Time to think and reflect

Introverts tend to need a little space to internalise things and think through a problem on their own. Though they can be quite creative thinkers, it can take some time for them to reach a conclusion that they are happy to voice.

What’s more, a little reflection time will give everyone the chance to consider whether or not the right path is the one being taken.

Careful communications

Though introverts tend to have very strong listening skills, space needs to be given to ensure that they are communicating in precisely the right way.

More often than not, written communication can be the preference of an introverted leader. Composing an email or message to a team gives that much-needed space for thought and reflection. They will be able to include all necessary and relevant information in one go and send it on when they are fully satisfied.

An extrovert might make a suggestion and refine it as they go, while an introvert will prefer to fully refine a concept before they present it.

Time to recharge

Introverts always need time to recharge and relax, especially after high-intensity moments that require a lot from them. While extroverted leaders may be able to bounce from meeting to meeting or even just jump straight back into work without a break, introverts should be aware of how their mood might deteriorate without adequate time to recharge.

Ensuring that they take a break, even if it is just a chance to make a cup of tea or coffee and stretch their legs, can make a world of difference.

Why introverted leaders are a benefit to businesses

It can be easy to see why extroverted leaders might be preferred in business since they fit the loud and confident leadership archetype that we tend to expect. Yet, there is still much to celebrate in how introverted leaders tend to go about things. In truth, an introverted leader can still produce a multitude of successes. Here are some invaluable qualities introverted leaders can bring to the table and are of benefit to a business.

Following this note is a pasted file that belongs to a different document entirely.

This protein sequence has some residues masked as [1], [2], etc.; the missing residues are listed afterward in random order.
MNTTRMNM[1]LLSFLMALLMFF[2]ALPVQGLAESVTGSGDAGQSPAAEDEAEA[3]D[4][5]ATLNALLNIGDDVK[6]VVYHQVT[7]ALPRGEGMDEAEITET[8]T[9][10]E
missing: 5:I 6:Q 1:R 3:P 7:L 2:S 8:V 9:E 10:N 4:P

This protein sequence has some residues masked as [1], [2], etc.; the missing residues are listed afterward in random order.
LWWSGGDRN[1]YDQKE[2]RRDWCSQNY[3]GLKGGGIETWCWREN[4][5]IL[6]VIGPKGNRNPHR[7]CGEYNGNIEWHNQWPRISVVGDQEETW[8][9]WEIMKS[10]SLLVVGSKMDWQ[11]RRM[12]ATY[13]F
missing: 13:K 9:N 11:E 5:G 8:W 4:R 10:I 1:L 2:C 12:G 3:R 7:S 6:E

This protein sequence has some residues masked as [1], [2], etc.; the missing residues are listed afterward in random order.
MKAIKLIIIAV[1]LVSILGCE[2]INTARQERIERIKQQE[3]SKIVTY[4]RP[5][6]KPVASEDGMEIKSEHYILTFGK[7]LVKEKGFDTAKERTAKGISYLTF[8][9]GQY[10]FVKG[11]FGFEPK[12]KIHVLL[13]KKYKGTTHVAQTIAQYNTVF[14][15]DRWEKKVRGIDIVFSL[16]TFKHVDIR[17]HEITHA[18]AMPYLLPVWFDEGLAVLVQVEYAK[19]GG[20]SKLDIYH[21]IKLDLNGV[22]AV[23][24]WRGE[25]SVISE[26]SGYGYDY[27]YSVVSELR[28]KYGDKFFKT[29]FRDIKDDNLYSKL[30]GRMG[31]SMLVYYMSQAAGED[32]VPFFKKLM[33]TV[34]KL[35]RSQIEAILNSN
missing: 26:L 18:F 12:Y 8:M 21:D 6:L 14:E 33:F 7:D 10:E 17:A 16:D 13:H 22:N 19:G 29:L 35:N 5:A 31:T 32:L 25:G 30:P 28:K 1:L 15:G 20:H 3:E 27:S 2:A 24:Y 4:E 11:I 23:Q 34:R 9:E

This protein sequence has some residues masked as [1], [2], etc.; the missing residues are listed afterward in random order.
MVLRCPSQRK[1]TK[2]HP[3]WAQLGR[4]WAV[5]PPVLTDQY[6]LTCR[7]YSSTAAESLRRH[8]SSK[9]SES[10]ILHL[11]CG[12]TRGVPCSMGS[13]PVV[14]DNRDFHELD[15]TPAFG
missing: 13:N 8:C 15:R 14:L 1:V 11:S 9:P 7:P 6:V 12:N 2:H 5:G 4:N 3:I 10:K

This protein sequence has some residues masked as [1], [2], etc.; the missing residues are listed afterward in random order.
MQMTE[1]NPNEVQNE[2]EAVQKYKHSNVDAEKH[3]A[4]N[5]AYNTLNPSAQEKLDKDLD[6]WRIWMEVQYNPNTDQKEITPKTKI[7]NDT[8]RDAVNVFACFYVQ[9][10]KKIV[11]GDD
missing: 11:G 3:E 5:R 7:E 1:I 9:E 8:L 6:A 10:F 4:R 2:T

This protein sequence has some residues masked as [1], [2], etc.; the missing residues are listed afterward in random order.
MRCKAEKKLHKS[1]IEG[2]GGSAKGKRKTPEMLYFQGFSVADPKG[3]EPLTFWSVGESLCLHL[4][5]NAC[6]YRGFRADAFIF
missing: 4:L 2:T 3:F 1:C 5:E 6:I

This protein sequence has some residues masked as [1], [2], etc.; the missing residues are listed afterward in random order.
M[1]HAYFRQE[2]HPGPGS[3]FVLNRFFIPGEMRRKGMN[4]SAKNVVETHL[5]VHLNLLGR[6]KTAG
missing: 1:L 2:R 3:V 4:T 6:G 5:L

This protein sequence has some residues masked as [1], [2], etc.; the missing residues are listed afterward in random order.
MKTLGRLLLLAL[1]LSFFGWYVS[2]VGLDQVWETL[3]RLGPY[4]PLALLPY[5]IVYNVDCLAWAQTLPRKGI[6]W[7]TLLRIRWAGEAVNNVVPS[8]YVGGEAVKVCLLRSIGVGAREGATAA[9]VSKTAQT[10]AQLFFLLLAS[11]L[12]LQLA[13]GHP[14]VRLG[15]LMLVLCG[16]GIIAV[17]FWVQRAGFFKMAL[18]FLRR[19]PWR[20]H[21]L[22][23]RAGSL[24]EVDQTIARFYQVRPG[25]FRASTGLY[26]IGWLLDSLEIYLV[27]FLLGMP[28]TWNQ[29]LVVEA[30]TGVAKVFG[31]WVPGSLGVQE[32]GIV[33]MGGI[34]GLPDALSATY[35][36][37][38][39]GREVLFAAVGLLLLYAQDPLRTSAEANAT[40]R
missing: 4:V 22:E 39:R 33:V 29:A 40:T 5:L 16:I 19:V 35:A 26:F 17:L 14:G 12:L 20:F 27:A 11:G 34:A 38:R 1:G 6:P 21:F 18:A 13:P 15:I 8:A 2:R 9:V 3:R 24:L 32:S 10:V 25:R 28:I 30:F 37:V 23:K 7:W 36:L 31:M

1. Active listening

Firstly, introverts tend to have better listening skills than extroverts. They are more inclined to actively listen to what is being discussed. Since they then internalise and process points that have been made, they will be able to repeat it back and offer insights without the need for repetition. This is also more likely to be inherent behaviour for them, unlike extroverts who might recognise active listening as something to improve upon.

Also read: Best Practices for Change Leaders

2. Deeper relationships

We tend to think of extroverts as being the ones who are more amicable and more likely to fit into any social situation they find themselves in. However, some extroverts just float from one conversation to the next, without ever stopping to focus on their conversation partner. This can leave some of their interactions feeling a little empty.

Though introverts might form fewer personal connections, they tend to foster deeper relationships when they do. This often means that they can build stronger bonds within a team, strengthening the unit as a whole and creating a network of support that employees can lean on during times of stress and uncertainty.

3. Promotion of inclusivity

Introverts are used to others talking over them, and they know that they are never going to be the loudest person in the room. Due to this, when they are placed in a position of leadership, they often go the extra mile to ensure that everyone has a chance to submit ideas and contribute to a solution.

In doing so, they automatically promote and encourage inclusivity within their teams. Everyone is given the chance to step into the limelight and offer their thoughts. Such actions will naturally bring the mixing of people’s experiences and perspectives, allowing the company to foster more diverse opinions in a very natural and positive way.